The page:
There are literally hundreds of thousands of different kinds of switches available, (for visuals and links for switch instruction, visit my Pinterest site, "Switch Access"). There are many uniquely designed switches which can be used to enable a person to do things which would not be possible without the switch system being put in place.

"The Switch Progression Road Map" by Ian Bean is the best switch guide available and it is free. This is a must have if you are ever working with switches. 

AbleNet, provider of the popular Jelly Bean, BIGmack and oh, so more, has a wonderful guide called: "Great Ideas and EASY SETUP Instructions for the BIGmack communicator and LITTLEmack communicator". If you use these switches at all, this is a must have! It will help walk you through set-up, advance features, ideas for use...  

When an appropriate switch is selected for the child, it will provide access to opportunities that would previously have been denied. The use of a switch will enable the child to turn something on or off, become mobile, communicate and even play with cause and effect toys. The switch will provide a type of access the rest of us usually take for granted. The first time you see a switch being used successfully, you will need no more convincing. Simply put, a switch is a tool for access, however teaching a student with a significant disability how to use and independently initiate switch use can be a challenge.

Some ways that switches are used:
  1. Communication - Some students who use an electronic communication device also depend on an adaptive switch to operate the device. In some cases the switch is used to scan through message options. Other students may use switches that are recordable with single and multiple messages. Most  communication devices are switch accessible if a student is unable to access the device directly.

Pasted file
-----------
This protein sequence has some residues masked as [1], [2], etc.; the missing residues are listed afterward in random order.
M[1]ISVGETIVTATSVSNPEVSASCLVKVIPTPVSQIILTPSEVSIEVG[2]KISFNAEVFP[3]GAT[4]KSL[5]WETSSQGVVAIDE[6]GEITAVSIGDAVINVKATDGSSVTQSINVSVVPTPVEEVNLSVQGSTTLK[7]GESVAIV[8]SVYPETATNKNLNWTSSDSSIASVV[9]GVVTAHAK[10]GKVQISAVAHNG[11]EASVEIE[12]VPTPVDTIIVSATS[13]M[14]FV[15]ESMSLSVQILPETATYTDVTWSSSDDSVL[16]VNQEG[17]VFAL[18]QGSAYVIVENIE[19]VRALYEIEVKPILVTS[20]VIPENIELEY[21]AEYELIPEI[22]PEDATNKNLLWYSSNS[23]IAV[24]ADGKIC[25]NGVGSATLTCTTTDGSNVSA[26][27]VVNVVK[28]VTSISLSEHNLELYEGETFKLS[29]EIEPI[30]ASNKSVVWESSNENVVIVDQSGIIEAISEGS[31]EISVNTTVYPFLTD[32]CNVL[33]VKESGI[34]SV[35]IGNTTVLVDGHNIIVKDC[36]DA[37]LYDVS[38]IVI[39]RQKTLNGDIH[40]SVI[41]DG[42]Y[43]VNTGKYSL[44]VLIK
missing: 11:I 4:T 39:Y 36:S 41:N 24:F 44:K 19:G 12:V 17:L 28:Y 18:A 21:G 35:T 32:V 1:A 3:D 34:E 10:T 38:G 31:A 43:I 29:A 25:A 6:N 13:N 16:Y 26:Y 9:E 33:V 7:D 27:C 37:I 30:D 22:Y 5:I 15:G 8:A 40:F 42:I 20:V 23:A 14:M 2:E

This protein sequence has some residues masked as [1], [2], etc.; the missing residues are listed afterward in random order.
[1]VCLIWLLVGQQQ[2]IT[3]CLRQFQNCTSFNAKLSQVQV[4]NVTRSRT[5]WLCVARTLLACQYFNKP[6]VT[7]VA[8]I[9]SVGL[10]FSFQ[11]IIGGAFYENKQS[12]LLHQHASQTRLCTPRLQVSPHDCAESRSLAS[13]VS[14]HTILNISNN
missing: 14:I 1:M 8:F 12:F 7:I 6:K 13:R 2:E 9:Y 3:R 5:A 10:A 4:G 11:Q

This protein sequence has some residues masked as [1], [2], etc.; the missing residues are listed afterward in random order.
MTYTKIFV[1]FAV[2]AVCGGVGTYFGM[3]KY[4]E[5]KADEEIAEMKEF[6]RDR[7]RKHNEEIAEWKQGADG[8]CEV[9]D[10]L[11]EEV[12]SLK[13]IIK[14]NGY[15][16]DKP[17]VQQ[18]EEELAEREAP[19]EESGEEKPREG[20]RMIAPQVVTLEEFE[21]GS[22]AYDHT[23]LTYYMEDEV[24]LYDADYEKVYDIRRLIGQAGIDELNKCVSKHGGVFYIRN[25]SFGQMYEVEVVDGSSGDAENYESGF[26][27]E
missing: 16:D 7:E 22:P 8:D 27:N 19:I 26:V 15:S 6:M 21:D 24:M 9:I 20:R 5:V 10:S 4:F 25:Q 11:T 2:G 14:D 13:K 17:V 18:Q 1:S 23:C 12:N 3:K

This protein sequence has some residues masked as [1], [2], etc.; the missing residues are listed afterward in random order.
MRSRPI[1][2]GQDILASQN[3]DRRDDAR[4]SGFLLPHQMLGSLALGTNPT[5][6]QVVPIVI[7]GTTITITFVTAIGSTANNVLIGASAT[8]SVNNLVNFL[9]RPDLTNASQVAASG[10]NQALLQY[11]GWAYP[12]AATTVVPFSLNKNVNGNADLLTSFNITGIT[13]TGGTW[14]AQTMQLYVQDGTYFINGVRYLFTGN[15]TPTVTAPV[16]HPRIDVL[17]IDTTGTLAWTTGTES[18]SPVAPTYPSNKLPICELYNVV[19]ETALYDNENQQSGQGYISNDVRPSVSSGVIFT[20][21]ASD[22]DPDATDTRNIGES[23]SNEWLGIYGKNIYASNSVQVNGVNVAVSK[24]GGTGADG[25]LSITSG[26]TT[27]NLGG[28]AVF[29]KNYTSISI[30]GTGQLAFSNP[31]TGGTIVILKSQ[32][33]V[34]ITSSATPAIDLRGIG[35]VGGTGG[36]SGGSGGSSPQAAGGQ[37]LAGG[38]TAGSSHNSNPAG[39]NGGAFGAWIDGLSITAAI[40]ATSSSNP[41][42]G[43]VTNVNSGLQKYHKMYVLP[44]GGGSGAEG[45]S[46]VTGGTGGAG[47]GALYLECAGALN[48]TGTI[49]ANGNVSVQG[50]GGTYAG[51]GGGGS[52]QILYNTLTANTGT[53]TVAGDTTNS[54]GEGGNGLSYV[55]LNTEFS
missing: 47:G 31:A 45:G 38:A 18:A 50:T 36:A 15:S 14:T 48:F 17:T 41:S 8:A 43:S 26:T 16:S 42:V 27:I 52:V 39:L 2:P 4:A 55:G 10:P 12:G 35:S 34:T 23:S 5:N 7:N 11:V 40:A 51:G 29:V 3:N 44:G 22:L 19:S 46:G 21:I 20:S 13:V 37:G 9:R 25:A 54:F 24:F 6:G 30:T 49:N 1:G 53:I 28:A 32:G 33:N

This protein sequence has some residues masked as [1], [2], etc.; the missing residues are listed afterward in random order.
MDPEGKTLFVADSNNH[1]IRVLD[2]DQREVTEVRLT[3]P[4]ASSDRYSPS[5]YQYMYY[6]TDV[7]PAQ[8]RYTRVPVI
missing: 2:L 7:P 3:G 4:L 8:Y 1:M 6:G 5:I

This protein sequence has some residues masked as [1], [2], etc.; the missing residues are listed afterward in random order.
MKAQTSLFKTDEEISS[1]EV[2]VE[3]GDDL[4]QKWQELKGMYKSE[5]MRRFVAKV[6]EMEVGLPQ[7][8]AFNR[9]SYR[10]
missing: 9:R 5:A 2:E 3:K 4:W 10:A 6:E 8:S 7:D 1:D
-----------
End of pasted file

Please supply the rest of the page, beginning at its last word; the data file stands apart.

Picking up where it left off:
2. Computer Access - An adaptive switch interface is needed to connect the switch to the computer. Students who are unable use keyboard or mouse devices may need to use an adaptive switch for computer input. This may be for a simple cause and effect type of program access or students may use a scanning method  for entering text and commands. 
  3. Inclusion in Educational and Leisure Activities - Adaptive switches can be used to enable students with physical disabilities to actively participate in activities where they otherwise would be passive observers. For example, a switch operated game spinner permits all students to participate in many board games. Furthermore, when combined with an AC control unit, adaptive switches can provide access to small appliances in the home economics class, science lab or shop.
  4. Accessing Toys - Play is a critical component of childhood. Children with disabilities may have difficulty interacting with objects and people due to the barriers that their disabilities present.  Because these young children may be restricted in the ways they play, communicate, and move, innovative ideas must be found that promote new ways of playing and participating in daily activities. Assistive Technology (AT) has been used to provide new opportunities for children with disabilities to interact with and control their environment.  One way we have found is to connect an adapter and a switch to a simple battery-operated toy --this provides a way for a child to make the toy go independently.  It can also help the child to participate in playing with other kids, their brothers and their sisters.  
When considering which switch to use, it is important to really consider both the positioning of the switch and the positioning of the person using the switch in order to experience maximum control over the switch. 

  1. Consider the seating and positioning of the student.
  2. Think about where the student has the best control of their body. Switches can be placed in a variety of positions, such as the head, foot, knee, etc.
Common Vocabulary used when working with Switches:
  1. Switch Interfaces are needed in order to use a switch as an input device with a computer. 
  2. Battery Interrupters allow you to use any of our switches with battery operated unadapted toys or devices. The Battery Interrupter is easy to install. Works with most battery operated devices that have an on/off switch. (This link shows you how to make this adaptation.) (See Kate Ahern's site for 60 ways to use a switch with a battery interrupter.)